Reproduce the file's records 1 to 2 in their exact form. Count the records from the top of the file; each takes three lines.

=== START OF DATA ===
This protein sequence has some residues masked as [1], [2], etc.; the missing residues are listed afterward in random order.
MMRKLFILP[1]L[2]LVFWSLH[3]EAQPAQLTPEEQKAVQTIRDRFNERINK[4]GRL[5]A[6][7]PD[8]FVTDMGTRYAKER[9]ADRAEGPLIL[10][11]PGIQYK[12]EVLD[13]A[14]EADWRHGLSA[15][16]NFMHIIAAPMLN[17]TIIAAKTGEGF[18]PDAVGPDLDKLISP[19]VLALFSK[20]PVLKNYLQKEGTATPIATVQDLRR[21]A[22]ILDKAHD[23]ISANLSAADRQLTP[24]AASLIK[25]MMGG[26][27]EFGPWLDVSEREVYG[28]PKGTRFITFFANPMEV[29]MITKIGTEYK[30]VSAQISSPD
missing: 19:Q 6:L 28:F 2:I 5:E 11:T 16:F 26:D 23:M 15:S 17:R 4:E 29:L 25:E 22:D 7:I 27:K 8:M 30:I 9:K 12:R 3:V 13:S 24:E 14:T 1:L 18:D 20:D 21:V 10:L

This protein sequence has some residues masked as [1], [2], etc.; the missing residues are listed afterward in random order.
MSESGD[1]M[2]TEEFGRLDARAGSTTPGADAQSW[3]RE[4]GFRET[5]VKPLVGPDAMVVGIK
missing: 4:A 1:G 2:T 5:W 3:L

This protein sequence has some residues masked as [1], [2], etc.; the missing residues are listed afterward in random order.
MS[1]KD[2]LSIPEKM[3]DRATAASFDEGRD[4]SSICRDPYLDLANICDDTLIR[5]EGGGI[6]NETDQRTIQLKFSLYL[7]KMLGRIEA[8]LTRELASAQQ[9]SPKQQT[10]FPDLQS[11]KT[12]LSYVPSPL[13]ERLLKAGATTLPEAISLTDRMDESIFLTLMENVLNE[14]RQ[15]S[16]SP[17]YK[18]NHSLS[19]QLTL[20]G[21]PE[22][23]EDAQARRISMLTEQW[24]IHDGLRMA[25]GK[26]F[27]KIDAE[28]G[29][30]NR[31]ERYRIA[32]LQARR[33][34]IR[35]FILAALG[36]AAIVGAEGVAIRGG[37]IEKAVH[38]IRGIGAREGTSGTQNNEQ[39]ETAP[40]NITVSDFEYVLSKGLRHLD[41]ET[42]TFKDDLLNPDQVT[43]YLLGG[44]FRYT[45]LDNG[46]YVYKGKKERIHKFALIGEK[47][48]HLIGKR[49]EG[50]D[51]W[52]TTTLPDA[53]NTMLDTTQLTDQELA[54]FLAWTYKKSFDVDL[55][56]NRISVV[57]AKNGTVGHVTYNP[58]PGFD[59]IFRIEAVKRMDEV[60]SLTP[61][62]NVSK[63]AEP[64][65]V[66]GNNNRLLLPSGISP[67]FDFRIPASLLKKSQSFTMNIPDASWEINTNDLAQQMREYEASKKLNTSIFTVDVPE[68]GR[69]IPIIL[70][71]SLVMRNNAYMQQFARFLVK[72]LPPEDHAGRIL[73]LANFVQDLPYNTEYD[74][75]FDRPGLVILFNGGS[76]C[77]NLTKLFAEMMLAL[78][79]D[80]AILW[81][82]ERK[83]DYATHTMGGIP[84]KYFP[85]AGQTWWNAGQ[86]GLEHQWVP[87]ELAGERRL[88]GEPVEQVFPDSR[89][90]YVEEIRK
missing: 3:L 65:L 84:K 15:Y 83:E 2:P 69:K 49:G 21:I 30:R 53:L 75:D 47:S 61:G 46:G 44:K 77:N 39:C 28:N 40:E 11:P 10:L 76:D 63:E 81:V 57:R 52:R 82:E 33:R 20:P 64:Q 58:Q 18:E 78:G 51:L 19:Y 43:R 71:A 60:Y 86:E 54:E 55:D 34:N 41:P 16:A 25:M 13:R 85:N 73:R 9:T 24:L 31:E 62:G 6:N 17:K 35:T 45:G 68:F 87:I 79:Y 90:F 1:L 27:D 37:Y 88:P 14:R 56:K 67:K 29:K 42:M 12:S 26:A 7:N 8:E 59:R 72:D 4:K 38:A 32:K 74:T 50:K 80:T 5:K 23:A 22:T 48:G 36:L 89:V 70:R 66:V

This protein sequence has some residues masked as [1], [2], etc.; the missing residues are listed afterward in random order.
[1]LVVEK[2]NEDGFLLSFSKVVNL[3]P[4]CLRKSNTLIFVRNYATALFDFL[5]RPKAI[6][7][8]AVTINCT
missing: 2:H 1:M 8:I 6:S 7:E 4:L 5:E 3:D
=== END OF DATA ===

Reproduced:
This protein sequence has some residues masked as [1], [2], etc.; the missing residues are listed afterward in random order.
MMRKLFILP[1]L[2]LVFWSLH[3]EAQPAQLTPEEQKAVQTIRDRFNERINK[4]GRL[5]A[6][7]PD[8]FVTDMGTRYAKER[9]ADRAEGPLIL[10][11]PGIQYK[12]EVLD[13]A[14]EADWRHGLSA[15][16]NFMHIIAAPMLN[17]TIIAAKTGEGF[18]PDAVGPDLDKLISP[19]VLALFSK[20]PVLKNYLQKEGTATPIATVQDLRR[21]A[22]ILDKAHD[23]ISANLSAADRQLTP[24]AASLIK[25]MMGG[26][27]EFGPWLDVSEREVYG[28]PKGTRFITFFANPMEV[29]MITKIGTEYK[30]VSAQISSPD
missing: 19:Q 6:L 28:F 2:I 5:E 11:T 16:F 26:D 23:M 15:S 17:R 4:E 29:L 25:E 22:D 7:I 27:K 8:M 30:I 9:K 12:R 3:V 13:S 24:E 14:T 1:L 18:D 20:D 21:V 10:L

This protein sequence has some residues masked as [1], [2], etc.; the missing residues are listed afterward in random order.
MSESGD[1]M[2]TEEFGRLDARAGSTTPGADAQSW[3]RE[4]GFRET[5]VKPLVGPDAMVVGIK
missing: 4:A 1:G 2:T 5:W 3:L